Albany Assemblywoman Amy Paulin (D-88) and Senator Brad Hoylman (D-27) held a press conference today to discuss A.6959/S17, the Child-Parent Security Act (CPSA). They also called upon the Task Force on Life and the Law to issue its report, which has been underway for several years, examining the issues addressed in the legislation. The delay of this report has hindered progress on these issues.
This legislation, which Paulin and Hoylman co-authored, would legally establish a childs relationship to his/her parents when the child was conceived through third-party reproduction, which would include children born through gestational surrogacy arrangements.
It took me years to get pregnant with my second child, and I know from my own experience with infertility, the pain of wanting a child and not being able to have one, Assemblywoman Paulin said. This legislation would help families to avoid some of that pain by removing legal barriers to starting their families in New York. Importantly, the intended parents would be recognized as the legal parents upon the birth of the child, allowing them to be listed on the birth certificate and make decisions for the baby immediately.
One such situation arises when a newborn requires a medical procedure or procedures. Currently questions arise as to who should be granting consent, the donors or the intended parents.
The CPSA will provide clear and decisive legal procedures to ensure that children born through third-party reproduction have secure and legally recognized parental relationships with their intended parents. The law will make it clear that donors do not have parental rights or obligations and that those rights and obligations reside with the intended parents.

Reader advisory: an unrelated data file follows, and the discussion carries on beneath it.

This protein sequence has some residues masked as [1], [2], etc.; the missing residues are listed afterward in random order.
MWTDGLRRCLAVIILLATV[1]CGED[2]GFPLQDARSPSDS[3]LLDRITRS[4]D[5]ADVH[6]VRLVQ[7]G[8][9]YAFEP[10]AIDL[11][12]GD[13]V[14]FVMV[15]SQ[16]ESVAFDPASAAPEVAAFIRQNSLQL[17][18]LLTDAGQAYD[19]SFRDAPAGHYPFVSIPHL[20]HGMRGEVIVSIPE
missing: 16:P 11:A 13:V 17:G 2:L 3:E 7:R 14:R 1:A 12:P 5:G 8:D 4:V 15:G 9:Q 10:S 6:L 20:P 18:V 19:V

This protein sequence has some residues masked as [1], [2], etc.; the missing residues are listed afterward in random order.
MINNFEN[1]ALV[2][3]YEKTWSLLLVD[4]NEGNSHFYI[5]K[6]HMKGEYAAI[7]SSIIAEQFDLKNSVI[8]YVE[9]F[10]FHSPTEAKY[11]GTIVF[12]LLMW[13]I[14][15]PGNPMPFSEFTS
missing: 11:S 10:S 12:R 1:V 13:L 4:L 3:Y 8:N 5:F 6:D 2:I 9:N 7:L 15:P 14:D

"It is well past time that New York's laws be updated to reflect today's modern families," said Senator Hoylman. "As reproductive technologies advance and a new generation of post-marriage equality families begin, it is crucial that intended parents, children, gamete donors, and gestational surrogates alike are able to rely on strong legal protections. The Child-Parent Security Act would create those protections, and I thank Assemblywoman Paulin and the advocates gathered here today for their strong advocacy of this important legislation."
The CPSA would also lift the ban on surrogacy contracts to permit enforceable gestational carrier agreements and sets forth the criteria for such agreements. When all of the requirements set forth in the law are met, the intended parents can seek an "Order of Parentage" from a court, prior to the birth of the child, which becomes effective immediately upon birth.
The requirements are designed to ensure that all parties enter into the agreement on an equal footing and with full knowledge of their duties and obligations.
Additionally, because existing New York laws force couples facing infertility and same-sex couples to go out of state in order to have a child with the assistance of a gestational carrier, the intended parents are overly burdened at a time when they should be feeling as little stress as possible. Many of these couples have struggled for years to have children and forcing them to go out of state for a gestational carrier often makes it difficult if not impossible for them to participate in the pregnancy.
Juan and Heather Cruz spoke about their experience with infertility and how they ultimately had to use a gestational carrier.
Barbara Collura, President and CEO of RESOLVE, The National Infertility Association, also spoke and urged the passage of the legislation.